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Adventure, Dirt, North Bay, Riding Solo, Ultra-light

Mt. Vision Quest

What better subject of a vision quest than the Mt. Vision Ceanothus?  This blue flowering, low growing shrub is only found in Point Reyes National Seashore. There, it grows on the rolling coastal ridges where the San Andreas Fault dives into the sea. A quick dig through my herbarium database revealed that the type locality for Ceanothus gloriosus var. porrectus hailed from the very tip of the Pt. Reyes Peninsula. Armed with a road bike and handful of scrawled notes, I embarked on a botanical quest north.

Prelude to Adventure

My botanical foray into Pt. Reyes began with a Friday night sunset pedal across the Golden Gate. By night, the gatekeeping gauntlet of tourists had dwindled. Only a few diehard photographers remained as rear guard.

Passing northwards through Marin, the evening traffic thinned as its bohemian storefronts dimmed. I turned westward to ascend a low line of chaparalled hills. Pedaling on, the night dark redwoods became scraggling reaches of oaks. When woodland opened into starlit pastures, I made my camp for the night.

Sunset beyond the Golden Gate

Twilight crossing

Bivouac

Destination: Point Reyes Peninsula

Oh my. Orange is not a stealth camping color.

I woke at dawn in a dew soaked pasture. A short pedal up the road, Perry’s Deli bustled with locals grabbing coffee and donuts. The man ahead of me at the register gave a laugh and counted out his eight dollars and change. “Mac, I better get out of here quick. You might realize you didn’t charge me more than ten bucks.”

My bananas, bagel, and Luna bars came to ten dollars and ten cents and I grinned back at him.

By mid-morning, I reached the northern tip of Point Reyes Peninsula and the type locality for C. gloriosus var porrectus. Bushwhacking at the summit of Pierce Point Rd, it dawned on me that the Tule Elk reserve was rather unlikely habitat. Mt. Vision Ceanothus is supposed to grow in bishop pine forest, not these well-nibbled swarths of coastal brush and grassland. All I found were Tule Elk and a park ranger keeping tabs on them. When asked about this rare plant, the ranger confirmed that I was indeed on Pierce Point Hill, but, what’s Ceanothus?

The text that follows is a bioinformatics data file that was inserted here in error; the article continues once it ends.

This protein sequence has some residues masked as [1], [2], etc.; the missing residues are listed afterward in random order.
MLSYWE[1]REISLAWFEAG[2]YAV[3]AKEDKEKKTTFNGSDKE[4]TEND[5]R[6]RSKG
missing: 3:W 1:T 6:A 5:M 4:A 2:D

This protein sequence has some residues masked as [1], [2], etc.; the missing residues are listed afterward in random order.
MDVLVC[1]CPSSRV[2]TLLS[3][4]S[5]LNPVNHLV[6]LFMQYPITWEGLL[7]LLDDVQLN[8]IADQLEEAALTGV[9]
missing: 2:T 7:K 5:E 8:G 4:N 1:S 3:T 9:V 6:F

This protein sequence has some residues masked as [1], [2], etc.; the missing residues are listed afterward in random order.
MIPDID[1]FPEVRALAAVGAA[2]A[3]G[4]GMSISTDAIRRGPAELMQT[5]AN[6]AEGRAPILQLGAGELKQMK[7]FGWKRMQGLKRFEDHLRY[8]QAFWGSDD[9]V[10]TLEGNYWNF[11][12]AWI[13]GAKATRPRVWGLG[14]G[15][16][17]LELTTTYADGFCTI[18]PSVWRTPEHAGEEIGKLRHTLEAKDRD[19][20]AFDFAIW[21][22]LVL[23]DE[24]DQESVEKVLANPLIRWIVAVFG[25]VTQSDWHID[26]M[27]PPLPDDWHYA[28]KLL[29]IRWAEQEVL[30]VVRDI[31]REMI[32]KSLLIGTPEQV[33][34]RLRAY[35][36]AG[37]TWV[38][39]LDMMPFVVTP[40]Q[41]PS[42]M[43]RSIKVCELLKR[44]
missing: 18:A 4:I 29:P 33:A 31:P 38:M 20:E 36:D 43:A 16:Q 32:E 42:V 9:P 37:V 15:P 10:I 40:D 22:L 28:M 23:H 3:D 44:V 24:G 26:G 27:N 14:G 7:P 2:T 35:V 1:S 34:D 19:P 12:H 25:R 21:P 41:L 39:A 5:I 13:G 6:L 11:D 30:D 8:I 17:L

Oh well. I hear ungulates find the nitrogen-fixing Ceanothus a tasty, high protein snack. Having walked up most of Pierce Point Hill, I enjoyed the fruits of my failed cycle-botanizing foray — the descent.

Far from disconsolate, I tried my botanizing luck at Kehoe Beach. Along the way, I stumbled upon a charming patch of California poppy — or perhaps a sand dwelling subspecies? It had distinctively, suspiciously gray-green foliage, a prostrate mounding habit, and flowers mellow yellow. A quick Wiki revealed a match for Eschscholzia californica subsp. californica var. californica — a litany in botanical Latin.

The coastal bluffs above Kehoe Beach were carpeted in yellow blooms — goldfields, tidy tips, and bush lupine. Interestingly, the goldfields (the coast loving Lasthenia minor here) were only found on the shales of the Monterey Formation. Walking north along the beach, we find the Laird Formation’s sandstones and then granite, but no more blooms.

Marooned in Tomales Bay. The boat’s cabin was repainted in my banner colors: green and yellow, orange and red.

Tule Elk at the summit of Pierce Point Hill.

Descent from Pierce Point Hill.

Coastal form of the California poppy (Eschscholzia californica subsp. californica var. californica?) at Kehoe Beach

The ever perky lupine  (Lupinus bicolor) perched on bluffs above Kehoe beach upon a spine of weathered shale.

Consolation prize! Coastal bluffs above Kehoe Beach, carpeted in goldfields (Lasthenia minor) and tidy tips (Layia platyglossa), with mounds of bush lupine (Lupinus arboreus).

Attaining Mt. Vision

Continuing my quest, I pedaled and, in places, walked up Mt. Vision Rd on the basis that Mt. Vision Ceanothus would be found on its flanks. Though it evaded me once again, I was treated to a enormous display of blueblossom (Ceanothus thyrsiflorus) billowing from every hillside. Its success is due to the Vision Fire, which raged across Inverness Ridge in the tinder dry fall of 1995. The dense, post-fire regrowth of bishop pine and blueblossom formed a tree tunnel as I descended on the Inverness Ridge Trail back to Olema Valley.

I left the windswept peninsula behind for an ice cream sandwich at Point Reyes Station. Munching, I wondered whether to take a bus back to San Rafael, or to continue riding. With the prospect of an hour’s delay and a long, jolting ride back into the suburbs, I saddled up for a return to civilization.

Bishop pine and blueblossom tree tunnel on the Inverness Ridge Trail.

Dark shale at the summit of White’s Hill, before descending into Fairfax.

The summit of White’s Hill just north of Fairfax marked the end of a quest that began at the Golden Gate. The dark shale flanking either side of the road cut formed another gate, marking my descent out and away from the wild lands of Pt Reyes. All in all, a successfully failed quest. The holy grail remains for another seeker — or rather, the same seeker but next time carrying a GPS. ¡Adelante!

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About Ginger Jui

Ginger is a human-powered adventurer based in Oakland, California.

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  1. Pingback: Golden Gateway to Adventure « The Flaming Bike Blog - May 23, 2012

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This work is licensed under a Creative Commons Attribution-NonCommercial-NoDerivatives 4.0 International License. Please credit Ginger Jui and link to The Flaming Bike Blog for all quotes, links and re-shares.
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